I took the photo above yesterday afternoon as the sun was setting over All Saint's Church in Nuxley Road, Upper Belvedere. Click on it to see a larger view.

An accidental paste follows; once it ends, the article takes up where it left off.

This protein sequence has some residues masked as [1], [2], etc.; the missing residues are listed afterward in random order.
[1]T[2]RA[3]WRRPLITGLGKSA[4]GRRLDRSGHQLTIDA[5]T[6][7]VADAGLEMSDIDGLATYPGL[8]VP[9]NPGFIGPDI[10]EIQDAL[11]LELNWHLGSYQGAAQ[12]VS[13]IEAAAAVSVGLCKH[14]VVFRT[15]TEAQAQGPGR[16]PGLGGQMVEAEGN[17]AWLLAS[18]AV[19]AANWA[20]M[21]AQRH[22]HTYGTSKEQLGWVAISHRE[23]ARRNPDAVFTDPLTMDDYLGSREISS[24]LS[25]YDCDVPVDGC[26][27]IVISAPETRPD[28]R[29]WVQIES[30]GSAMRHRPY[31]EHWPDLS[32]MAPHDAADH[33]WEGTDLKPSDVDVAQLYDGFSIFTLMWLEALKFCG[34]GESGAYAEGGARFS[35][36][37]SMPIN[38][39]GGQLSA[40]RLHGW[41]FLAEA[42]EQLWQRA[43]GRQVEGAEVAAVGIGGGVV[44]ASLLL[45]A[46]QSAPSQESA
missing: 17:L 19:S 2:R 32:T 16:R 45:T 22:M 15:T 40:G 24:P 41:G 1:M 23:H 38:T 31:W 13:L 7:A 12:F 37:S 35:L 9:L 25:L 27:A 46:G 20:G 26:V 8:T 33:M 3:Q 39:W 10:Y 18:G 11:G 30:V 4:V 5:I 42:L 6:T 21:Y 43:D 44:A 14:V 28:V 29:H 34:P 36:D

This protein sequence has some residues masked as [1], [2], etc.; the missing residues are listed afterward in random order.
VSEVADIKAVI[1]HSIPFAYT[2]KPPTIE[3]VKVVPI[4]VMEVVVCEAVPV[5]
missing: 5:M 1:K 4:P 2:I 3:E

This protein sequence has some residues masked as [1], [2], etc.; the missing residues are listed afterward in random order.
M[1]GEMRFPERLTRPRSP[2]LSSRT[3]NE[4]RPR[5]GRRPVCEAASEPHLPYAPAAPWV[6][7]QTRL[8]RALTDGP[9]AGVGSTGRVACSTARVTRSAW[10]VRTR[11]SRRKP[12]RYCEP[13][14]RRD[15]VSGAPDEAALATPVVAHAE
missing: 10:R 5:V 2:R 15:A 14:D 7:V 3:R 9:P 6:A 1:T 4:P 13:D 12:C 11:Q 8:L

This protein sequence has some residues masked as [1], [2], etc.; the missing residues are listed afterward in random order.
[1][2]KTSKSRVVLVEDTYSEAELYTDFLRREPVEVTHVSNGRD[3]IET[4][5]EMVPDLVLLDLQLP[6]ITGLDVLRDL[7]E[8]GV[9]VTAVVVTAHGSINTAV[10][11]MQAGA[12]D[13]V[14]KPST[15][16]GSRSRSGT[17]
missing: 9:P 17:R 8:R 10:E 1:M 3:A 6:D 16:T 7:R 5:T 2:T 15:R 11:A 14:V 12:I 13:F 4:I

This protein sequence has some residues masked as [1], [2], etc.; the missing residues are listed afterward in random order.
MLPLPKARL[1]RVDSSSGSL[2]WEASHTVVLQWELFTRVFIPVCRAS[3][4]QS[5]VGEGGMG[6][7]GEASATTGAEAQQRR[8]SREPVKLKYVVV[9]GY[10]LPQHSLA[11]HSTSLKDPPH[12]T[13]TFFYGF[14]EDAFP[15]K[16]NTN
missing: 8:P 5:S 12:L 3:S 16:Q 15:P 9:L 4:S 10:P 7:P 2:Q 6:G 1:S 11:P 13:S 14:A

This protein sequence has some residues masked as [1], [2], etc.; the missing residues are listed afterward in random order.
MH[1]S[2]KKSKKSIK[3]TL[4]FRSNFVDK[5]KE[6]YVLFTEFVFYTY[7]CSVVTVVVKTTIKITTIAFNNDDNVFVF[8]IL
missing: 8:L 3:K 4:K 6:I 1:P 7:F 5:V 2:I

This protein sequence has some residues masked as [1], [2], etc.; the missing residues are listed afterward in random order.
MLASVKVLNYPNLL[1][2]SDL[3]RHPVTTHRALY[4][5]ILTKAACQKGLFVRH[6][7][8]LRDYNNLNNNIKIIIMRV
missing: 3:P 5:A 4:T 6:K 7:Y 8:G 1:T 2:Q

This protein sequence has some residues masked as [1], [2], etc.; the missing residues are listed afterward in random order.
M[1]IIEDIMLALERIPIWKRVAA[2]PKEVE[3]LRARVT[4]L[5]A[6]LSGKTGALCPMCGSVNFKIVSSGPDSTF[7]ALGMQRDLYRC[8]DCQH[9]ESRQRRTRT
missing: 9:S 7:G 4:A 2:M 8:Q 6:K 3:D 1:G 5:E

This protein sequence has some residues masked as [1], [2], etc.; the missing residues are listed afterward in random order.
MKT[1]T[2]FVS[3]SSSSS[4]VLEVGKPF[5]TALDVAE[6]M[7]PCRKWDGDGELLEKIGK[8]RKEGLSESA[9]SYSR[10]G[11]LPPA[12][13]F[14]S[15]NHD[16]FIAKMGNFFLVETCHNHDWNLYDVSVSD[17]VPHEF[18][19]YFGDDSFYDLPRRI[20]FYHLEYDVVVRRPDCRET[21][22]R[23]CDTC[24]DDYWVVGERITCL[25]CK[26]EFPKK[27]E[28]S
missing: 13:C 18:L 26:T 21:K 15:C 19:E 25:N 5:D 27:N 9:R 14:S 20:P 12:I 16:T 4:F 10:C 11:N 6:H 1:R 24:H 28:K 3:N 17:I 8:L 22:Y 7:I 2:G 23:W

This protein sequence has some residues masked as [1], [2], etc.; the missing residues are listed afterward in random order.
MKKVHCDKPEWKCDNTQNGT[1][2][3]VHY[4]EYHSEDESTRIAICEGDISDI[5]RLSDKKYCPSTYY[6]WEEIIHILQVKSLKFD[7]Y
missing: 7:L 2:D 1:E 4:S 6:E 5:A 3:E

Staff morale at the Erith branch of Morrison's has hit what is reported to be an all-time low. On condition of anonymity, I have spoken to several members of staff over the last week and the mood is bleak. Word has got around that all but four of the staffed checkouts are going to be removed and replaced with self service checkouts, and as a result of this there are going to be a number of redundancies. There are also rumours that disgruntled customers may boycott the supermarket as a result of the unwelcome changes, as I have previously mentioned. Senior management of the Erith Morrison's store are also against the replacement of all but four staffed checkouts but they have been overruled by head office. The supermarket chain is now owned by an American investment company, Clayton, Dubilier & Rice, a US private equity firm, who have in the recent past been accused of saddling the previously family-owned supermarket chain with debt, and any loyalty to staff is now long gone. The removal of the standard checkouts will happen sometime after Christmas, although the precise date is not yet known; It will be instructive to see if a boycott of the Erith store does indeed materialise. As with many things, the USA are years ahead of the UK and most of Europe when it comes to self service checkout use, and the antipathy that many US supermarket customers have is palpable. In a recent article in the Guardian, journalist Wilfred Chan wrote an article on the backlash in the US against self service checkouts. He wrote:- "When the first self-checkout kiosks were rolled out in American stores more than three decades ago, they were presented as technology that could help stores cut costs, save customers time, and even prevent theft. Businesses still fret over these issues, and against a tight labour market, more companies are making self-checkouts the norm. This week Walmart revealed that thefts from its stores are at a historical high, which many staff and customers link to self-checkouts. But not only have the machines failed to live up to their promises; they’ve made things harder for just about everyone, including the workers who they were supposed to replace. Supermarket required to supervise an uninterrupted stream of up to four customers at once – “like a shark with blood in the water” – as they struggle with the scanner and touchscreen, and sometimes try to shoplift. “You’re confined to that little place, and you’re pretty much standing in one spot for up to eight hours a day, which just kills your feet. And having to deal with so many people just drains your mental battery,” one says. In 2018, just 18% of all grocery store transactions went through a self-checkout, rising to 30% last year. Walmart, Kroger, Dollar General, and Albertson’s are now among retail chains testing out full self-checkout stores. Christopher Andrews, a sociologist who examined the kiosks in his 2018 book, The Overworked Consumer: Self-Checkouts, Supermarkets, and the Do-It-Yourself Economy. Despite what grocery stores and kiosk manufacturers claim, research shows self-checkouts aren’t actually any faster than a regular checkout line, Andrews says. “It only feels like it because your time is occupied doing tasks, rather than paying attention to each second ticking away.” Neither have they reduced the need for workers: despite the increase in self-checkouts, Bureau of Labour Statistics data shows the number of cashiers employed in the US has remained virtually the same over the last 10 years. And any reduction in low-wage workers has been offset by the need to pay technicians to maintain the kiosks, Andrews says – and the kiosks can cost as much as $150,000 for a single row. So if self-checkouts are so ineffective, why do we have them at all? The self-service policies of modern supermarkets have largely been “imposed by the companies, not because of customers asking for it”, says Andrews. Andrews says his research has found that the majority of people don’t actually want self-checkouts. The real reason stores use them, he says, is because their competitors do. “It’s not working great for anybody, but everybody feels like they have to have it. The companies think: ‘If we can just convince more people to do this, maybe we can start to reduce some overhead.’” Meanwhile, self-checkouts have become a prime target for fraudsters, who use a variety of tactics to beat anti-theft measures. Weight sensors can be defeated by ringing up expensive items – like king crab legs – as cheap items like apples. James, the cashier in Washington, says he saw a customer trying to buy a $1,600 grill for $5 by hiding one item inside another and switching the bar codes. That has led to an arms race of sorts as some retailers have responded with increasingly strong measures. Walmart is known for aggressively prosecuting shoplifters and has installed AI-powered cameras near its self-checkout areas with a “missed scan detection” feature. “It turns what’s supposed to be a leisurely activity of shopping into a quasi-TSA, airport-style security check,” says Andrews. Measures like these have drawn scorn from labour advocates. Marc Perrone, the president of the United Food and Commercial Workers International Union, which represents more than 1 million retail workers, says “a well-staffed store with well-trained employees who check out customers is the easy and smart solution”. Instead, Perrone says, retailers like Walmart have increasingly sought to use self-checkouts to cut jobs and increase profits". Whilst this has specifically been the experience in the USA, it is almost inevitable that the same situation will arise in the UK - indeed as we are now seeing with Morrison's in Erith, the invasion of the almost exclusively self service supermarket is almost with us now. There is an additional concern that I uncovered whilst researching this article - The checkout screens could also be a threat to your health, according to a recent study by the UK-based Infection Innovation Consortium that took samples from a selection of everyday objects. “The self-checkout samples had one of the highest bacterial loads, as we found five different types of potential disease-causing bacteria surviving on them,” said the lead researcher, Dr. Adam Roberts, in a statement. “This included Enterococcus, which is found in human faeces and, while this is usually harmless, it can of course lead to disease, particularly in those who may have weakened immune systems.” What do you think? 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I was travelling back to Erith from Upper Belvedere on Monday evening on the 99 bus, when I was joined on the upper deck by four teenagers. Nothing unusual there of course. What then transpired was somewhat out of the ordinary. The group consisted of two boys - I guess ages about 14 or so, and two girls who were probably 12 or 13. The boys were both hyperactive and very twitchy, as if they had taken something. It was then I noticed that they were both carrying cans of a high caffeine energy drink. I thought that energy drink sales were restricted in a similar way to alcohol, but I was incorrect in this assumption. A ban on the sale of energy drinks to under 16's was proposed back in 2018, but it never became law. The situation seems to be quite complex; Energy drinks were popularised in the 1980s and marketed as a tool for helping physical and mental productivity, underpinned by their high levels of sugar and caffeine. Brands quickly paired with sporting events and athletes and the drinks were branded as performance enhancers. In recent years, energy drinks have taken the mainstream drinks industry by storm. Manufacturers no longer just focus on sports to sell their drinks but have also infiltrated gaming culture, extreme sports, and the music industry; Redbull even has its own music academy. They have become so embedded in pop culture, particularly youth pop culture, that young people in the UK now drink more energy drinks than the rest of Europe. A big concern is the sheer amount of caffeine in these drinks: one can often contains much more caffeine than a coffee (and a concoction of other stimulants, artificial flavourings and sugar) and many young people will drink several cans in one go. In fact, the government’s consultation in 2018 found that a quarter of children who consume energy drinks will have three or more in one sitting. There are major concerns about the long- and short-term implications on mental and physical health, and research has pointed to negative impacts of energy drinks on children that span from behavioural, concentration and sleeping problems through to headaches, heart failure, and other physical problems, as well as addiction. In 2018, these negative impacts on young people led the then government to propose a ban of sales to the under-16s. They were supported by parents, teachers, and campaigners alike, as well as retailers. Supermarkets like Tesco, Morrison’s and Asda introduced their own voluntary bans which are still upheld today, and the Association of Convenience Stores were supportive on the grounds that a formal policy creates a ‘level playing field’ for all stores. Within government, MPs within the Science and Technology committee also commissioned their own report and issued formal support for the ban based ‘on the basis of societal concerns and qualitative evidence, such as the experience of school teachers’. The main cause of push-back from industry and hesitancy from government was claims of insufficient quantitative evidence of the impacts of consumption. There is, nonetheless, a plethora of observational and anecdotal evidence from researchers, parents and teachers, and the most recent systematic review found some damning evidence linking high levels of consumption with alcohol use, smoking, irritability and school exclusion. All this did not stop the government from following through with the commitment. In 2019, following a widely supported consultation (93% were in favour), the government formally introduced the ban within the Health Outcomes Green Paper, having found that advice and warning labels had not been enough of a deterrent. Unsurprisingly, focus was moved elsewhere in 2020 and 2021 as we grappled with the pandemic, and the policy was never formally introduced. But now it seems to have quietly dropped off the agenda completely. As schools fall back into their pre 2020 routines, and children and young people are making up for lost time with their peers, teachers are concerned that energy drinks with continue to become increasingly popular, especially as major brands are now using influencers, popular musicians and sports fans to promote the drinks to younger audiences. Without a formal ban, there is only so much schools can do to prevent consumption and popularity of energy drinks. Many schools do not allow energy drinks on campus but outside the of school gates, there are no limits.